I mentioned in the last blog that I’ve been binging on British TV shows recently. The shows have been set in Scotland, in Wales, on a Scottish island, and of course, in England. I have especially enjoyed learning about other cultural practices from these shows, as well as seeing how people live in these parts of the world.
I have had one problem when watching these shows: the accents. The actors often have very pronounced accents and of course, the various parts of the Britain have regional accents and dialects too. I find that it often takes me watching several shows in the same series to finally understand most of what is said. Even then, I often must stop and rewind in order to listen again to the dialog. And sometimes, even after listening several times, I still don’t know all of what was said.
And these good folks are speaking English! They are not speaking French or Mandarin or Swahili or Portuguese. They are speaking English and I still struggle to understand what they are saying.
Many years ago when I was a social worker at The Salvation Army in Columbus, a young fellow from Mississippi came in to ask for a bus ticket home. His accent was so thick—Cagayan perhaps?—that I could barely understand him. He tried to tell me why he was in Columbus and why he wanted to go home. I understood very little of what he said but felt embarrassed about asking him to constantly repeat himself. The accent made it obvious that he was NOT from Columbus, and he simply wanted to go home, which seemed a reasonable request. When I asked him to tell him where he lived in Mississippi, he told me the name of his town—and I could not comprehend what he said. After he repeated it several times, I finally asked him to write down the name of his hometown. That’s when I discovered that he was illiterate and couldn’t even write his own name. It was frustrating for both of us. We finally figured out the closest major city to his home and I arranged for the bus ticket to that city. He assured me he could get home from there on his own.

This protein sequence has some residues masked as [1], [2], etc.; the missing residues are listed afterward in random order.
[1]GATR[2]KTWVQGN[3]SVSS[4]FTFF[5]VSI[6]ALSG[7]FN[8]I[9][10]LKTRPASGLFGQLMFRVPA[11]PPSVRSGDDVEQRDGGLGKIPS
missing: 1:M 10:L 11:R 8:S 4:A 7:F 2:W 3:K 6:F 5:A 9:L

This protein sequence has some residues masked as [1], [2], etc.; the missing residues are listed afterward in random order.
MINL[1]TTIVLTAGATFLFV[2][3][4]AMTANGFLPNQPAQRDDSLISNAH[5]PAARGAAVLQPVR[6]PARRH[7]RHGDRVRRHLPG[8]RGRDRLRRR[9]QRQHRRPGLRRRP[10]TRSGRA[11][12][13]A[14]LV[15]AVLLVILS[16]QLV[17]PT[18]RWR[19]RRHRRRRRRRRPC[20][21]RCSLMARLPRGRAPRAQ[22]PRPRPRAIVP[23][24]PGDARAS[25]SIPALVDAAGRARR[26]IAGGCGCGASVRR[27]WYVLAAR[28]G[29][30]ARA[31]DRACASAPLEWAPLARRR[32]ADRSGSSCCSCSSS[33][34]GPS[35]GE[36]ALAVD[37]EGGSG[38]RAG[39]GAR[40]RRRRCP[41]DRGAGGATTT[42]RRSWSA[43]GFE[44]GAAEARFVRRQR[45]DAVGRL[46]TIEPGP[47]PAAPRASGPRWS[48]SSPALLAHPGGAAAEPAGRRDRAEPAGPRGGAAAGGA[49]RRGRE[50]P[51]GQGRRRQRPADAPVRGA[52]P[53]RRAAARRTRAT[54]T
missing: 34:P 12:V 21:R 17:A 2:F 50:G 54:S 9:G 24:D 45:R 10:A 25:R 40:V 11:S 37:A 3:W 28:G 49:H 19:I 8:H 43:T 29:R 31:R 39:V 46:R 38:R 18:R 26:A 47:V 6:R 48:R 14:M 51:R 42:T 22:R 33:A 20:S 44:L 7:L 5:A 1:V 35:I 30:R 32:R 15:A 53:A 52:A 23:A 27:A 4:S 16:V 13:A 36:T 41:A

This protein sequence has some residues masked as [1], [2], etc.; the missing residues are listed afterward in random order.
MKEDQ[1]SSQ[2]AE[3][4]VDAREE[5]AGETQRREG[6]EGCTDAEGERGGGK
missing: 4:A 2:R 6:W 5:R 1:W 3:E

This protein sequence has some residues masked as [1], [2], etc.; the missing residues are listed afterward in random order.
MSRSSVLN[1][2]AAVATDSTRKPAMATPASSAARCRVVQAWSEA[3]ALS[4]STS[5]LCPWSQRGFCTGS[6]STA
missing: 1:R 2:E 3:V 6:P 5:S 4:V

Again, this man was speaking English, he was from my own country, and yet I could not understand most of what he said.
Communication is hard. Even when we speak the same language—literally or metaphorically—communication is fraught with misunderstanding. We think and speak differently, we have diverse experiences and personal filters, and we are not always good at being patient with those who express themselves another way.
My experience with the British TV shows has reminded me that if we are patient and listen carefully and if we are willing to be persistent, understanding can come. It may come slowly and it may be an imperfect understanding, but understanding is possible. The only way we can learn to appreciate how unique and special God has made each of us is to be willing to listen to one another and be open to learning a new perspective. Think how much more peaceful and pleasant the earth would be if we all listened to one another with patience and persistence. Maybe it should start with each one of us.